When any officer, the right of whose appointment is by this Constitution vested in the General Assembly, shall, during the recess, die, or the office, by the expiration of the term, or by other means, become vacant, the governor shall have the power to fill such vacancy by granting a temporary commission, which shall expire at the end of the next session of the Legislature.
| Text of Section 15:
There shall be a seal of this state, which shall be kept by the governor, and used by him officially, and shall be called the Great Seal of the State of Tennessee.
| Text of Section 16:
All grants and commissions shall be in the name and by the authority of the state of Tennessee, be sealed with the State Seal, and signed by the governor.
| Text of Section 17:
A secretary of state shall be appointed by joint vote of the General Assembly, and commissioned during the term of four years; he shall keep a fair register of all the official acts and proceedings of the governor; and shall, when required lay the same, and all papers, minutes and vouchers relative thereto, before the General Assembly; and shall perform such other duties as shall be enjoined by law.
| Text of Section 18:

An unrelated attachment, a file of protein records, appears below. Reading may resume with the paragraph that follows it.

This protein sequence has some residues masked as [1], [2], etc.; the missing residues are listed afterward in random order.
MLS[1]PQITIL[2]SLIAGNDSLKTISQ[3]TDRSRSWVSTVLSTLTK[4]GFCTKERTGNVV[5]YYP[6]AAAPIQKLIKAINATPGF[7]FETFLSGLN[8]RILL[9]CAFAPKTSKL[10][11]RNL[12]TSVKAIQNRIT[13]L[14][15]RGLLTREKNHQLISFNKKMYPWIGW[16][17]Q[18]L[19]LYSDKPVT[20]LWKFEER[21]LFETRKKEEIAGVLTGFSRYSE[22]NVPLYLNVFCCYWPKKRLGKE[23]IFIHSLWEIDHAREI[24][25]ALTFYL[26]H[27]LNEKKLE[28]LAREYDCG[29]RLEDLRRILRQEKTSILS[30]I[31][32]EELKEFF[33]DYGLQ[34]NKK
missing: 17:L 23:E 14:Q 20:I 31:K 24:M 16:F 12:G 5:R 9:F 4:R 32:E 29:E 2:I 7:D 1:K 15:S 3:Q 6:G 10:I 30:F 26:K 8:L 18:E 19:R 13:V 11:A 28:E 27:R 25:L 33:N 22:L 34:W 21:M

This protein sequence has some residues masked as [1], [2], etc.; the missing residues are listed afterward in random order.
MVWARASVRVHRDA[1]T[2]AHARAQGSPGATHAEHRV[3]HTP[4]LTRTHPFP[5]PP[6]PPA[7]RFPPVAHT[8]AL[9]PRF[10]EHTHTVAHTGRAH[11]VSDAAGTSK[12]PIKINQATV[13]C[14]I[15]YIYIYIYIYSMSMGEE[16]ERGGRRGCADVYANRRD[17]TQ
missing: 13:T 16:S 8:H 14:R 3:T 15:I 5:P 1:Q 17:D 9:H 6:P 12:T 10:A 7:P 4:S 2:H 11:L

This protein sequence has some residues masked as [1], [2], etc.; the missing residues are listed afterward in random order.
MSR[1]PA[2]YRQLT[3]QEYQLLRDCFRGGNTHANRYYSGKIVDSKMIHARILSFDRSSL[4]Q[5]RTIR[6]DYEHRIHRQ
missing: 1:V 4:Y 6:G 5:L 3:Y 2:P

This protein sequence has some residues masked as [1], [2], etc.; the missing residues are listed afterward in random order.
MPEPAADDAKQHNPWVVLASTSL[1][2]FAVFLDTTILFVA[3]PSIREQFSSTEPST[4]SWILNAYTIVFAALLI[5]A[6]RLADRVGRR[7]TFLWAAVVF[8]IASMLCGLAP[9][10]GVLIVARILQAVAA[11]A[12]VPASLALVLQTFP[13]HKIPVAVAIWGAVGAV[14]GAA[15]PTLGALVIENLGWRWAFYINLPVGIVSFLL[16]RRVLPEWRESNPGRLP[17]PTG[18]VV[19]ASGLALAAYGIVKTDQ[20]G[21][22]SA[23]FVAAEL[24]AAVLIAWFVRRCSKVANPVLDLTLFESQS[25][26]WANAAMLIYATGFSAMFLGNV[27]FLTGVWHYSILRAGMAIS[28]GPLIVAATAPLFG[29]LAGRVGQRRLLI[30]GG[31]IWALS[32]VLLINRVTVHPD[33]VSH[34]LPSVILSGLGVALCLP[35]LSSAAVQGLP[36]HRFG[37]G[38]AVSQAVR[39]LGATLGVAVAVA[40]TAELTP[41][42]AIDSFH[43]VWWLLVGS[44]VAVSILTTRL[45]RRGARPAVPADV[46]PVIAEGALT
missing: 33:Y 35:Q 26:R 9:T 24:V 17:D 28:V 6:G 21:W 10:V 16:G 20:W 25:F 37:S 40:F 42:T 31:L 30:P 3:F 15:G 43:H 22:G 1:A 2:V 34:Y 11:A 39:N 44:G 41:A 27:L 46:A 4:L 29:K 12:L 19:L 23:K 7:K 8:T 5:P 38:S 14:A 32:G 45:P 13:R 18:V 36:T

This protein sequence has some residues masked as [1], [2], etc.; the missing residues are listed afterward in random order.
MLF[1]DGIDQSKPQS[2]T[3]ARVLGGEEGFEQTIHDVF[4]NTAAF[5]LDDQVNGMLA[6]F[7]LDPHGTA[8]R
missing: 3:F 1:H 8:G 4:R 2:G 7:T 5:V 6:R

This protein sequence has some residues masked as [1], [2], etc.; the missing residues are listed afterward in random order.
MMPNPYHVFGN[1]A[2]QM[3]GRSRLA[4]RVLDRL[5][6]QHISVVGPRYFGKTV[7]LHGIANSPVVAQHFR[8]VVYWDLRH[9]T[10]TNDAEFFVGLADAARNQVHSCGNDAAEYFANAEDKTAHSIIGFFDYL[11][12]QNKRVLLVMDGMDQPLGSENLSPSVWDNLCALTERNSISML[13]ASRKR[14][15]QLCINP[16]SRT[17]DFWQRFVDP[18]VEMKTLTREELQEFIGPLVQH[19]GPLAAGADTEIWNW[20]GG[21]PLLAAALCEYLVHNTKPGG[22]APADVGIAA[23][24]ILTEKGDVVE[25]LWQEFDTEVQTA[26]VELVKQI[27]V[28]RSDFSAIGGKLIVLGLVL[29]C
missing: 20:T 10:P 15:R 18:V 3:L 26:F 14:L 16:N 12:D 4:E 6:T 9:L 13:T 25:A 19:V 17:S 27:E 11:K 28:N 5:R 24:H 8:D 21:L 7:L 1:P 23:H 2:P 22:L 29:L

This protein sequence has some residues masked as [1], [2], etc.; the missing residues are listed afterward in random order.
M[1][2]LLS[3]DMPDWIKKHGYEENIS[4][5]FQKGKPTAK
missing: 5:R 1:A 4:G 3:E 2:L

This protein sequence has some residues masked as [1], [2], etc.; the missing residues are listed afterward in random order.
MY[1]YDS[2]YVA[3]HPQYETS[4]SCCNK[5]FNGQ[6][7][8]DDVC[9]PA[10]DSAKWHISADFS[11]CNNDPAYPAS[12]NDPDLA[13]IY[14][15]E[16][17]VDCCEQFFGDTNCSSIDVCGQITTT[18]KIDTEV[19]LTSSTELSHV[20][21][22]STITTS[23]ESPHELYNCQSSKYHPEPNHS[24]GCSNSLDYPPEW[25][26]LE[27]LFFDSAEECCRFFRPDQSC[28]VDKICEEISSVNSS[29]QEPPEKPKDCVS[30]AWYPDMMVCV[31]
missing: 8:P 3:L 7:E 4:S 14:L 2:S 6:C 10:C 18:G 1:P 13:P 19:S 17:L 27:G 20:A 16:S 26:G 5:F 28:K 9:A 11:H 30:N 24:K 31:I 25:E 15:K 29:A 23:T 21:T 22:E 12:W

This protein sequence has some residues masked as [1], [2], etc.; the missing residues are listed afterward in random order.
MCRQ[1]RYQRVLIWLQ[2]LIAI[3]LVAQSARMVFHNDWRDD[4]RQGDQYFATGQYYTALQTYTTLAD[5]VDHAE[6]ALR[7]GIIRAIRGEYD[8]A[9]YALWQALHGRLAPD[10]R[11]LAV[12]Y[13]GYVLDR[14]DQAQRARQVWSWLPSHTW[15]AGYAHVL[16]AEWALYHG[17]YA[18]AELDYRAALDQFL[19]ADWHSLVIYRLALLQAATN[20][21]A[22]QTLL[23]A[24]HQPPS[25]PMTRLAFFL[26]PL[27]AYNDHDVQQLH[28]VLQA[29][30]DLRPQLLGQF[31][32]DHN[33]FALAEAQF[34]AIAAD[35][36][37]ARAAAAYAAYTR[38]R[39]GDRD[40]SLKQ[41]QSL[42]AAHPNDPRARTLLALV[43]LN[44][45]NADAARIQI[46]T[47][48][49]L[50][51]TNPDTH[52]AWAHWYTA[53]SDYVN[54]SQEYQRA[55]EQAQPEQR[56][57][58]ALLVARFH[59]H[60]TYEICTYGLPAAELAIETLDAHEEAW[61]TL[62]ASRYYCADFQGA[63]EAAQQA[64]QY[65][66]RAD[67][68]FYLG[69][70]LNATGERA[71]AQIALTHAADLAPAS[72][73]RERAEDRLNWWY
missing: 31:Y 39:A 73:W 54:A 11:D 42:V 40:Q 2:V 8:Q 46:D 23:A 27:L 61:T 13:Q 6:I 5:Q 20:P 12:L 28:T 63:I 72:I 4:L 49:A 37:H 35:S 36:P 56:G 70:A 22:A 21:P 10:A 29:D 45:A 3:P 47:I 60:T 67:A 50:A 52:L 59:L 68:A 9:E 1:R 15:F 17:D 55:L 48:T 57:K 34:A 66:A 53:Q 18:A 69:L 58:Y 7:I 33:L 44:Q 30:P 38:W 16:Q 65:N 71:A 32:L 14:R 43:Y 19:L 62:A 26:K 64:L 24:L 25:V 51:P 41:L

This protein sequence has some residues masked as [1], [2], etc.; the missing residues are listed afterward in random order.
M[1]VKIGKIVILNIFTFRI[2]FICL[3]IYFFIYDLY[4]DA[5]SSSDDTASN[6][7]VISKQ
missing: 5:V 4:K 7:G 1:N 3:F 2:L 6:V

Every bill which may pass both Houses of the General Assembly shall, before it becomes a law, be presented to the governor for his signature. If he approve, he shall sign it, and the same shall become a law; but if he refuse to sign it, he shall return it with his objections thereto, in writing, to the house in which it originated; and said House shall cause said objections to be entered at large upon its journal, and proceed to reconsider the bill. If after such reconsideration, a majority of all the members elected to that House shall agree to pass the bill, notwithstanding the objections of the executive, it shall be sent, with said objections, to the other House, by which it shall be likewise reconsidered. If approved by a majority of the whole number elected to that House, it shall become a law. The votes of both Houses shall be determined by yeas and nays, and the names of all the members voting for or against the bill shall be entered upon the journals of their respective Houses. If the governor shall fail to return any bill with his objections in writing within ten calendar days (Sundays excepted) after it shall have been presented to him, the same shall become a law without his signature. If the General Assembly by its adjournment prevents the return of any bill within said ten-day period, the bill shall become a law, unless disapproved by the governor and filed by him with his objections in writing in the office of the secretary of state within said ten-day period. Every joint resolution or order (except on question of adjournment and proposals of specific amendments to the Constitution) shall likewise be presented to the governor for his signature, and on being disapproved by him shall in like manner, be returned with his objections; and the same before it shall take effect shall be repassed by a majority of all the members elected to both houses in the manner and according to the rules prescribed in case of a bill. The governor may reduce or disapprove the sum of money appropriated by any one or more items or parts of items in any bill appropriating money, while approving other portions of the bill. The portions so approved shall become law, and the items or parts of items disapproved or reduced shall be void to the extent that they have been disapproved or reduced unless repassed as hereinafter provided. The governor, within ten calendar days (Sundays excepted) after the bill shall have been presented to him, shall report the items or parts of items disapproved or reduced with his objections in writing to the House in which the bill originated, or if the General Assembly shall have adjourned, to the office of the secretary of state. Any such items or parts of items so disapproved or reduced shall be restored to the bill in the original amount and become law if repassed by the General Assembly according to the rules and limitations prescribed for the passage of other bills over the executive veto.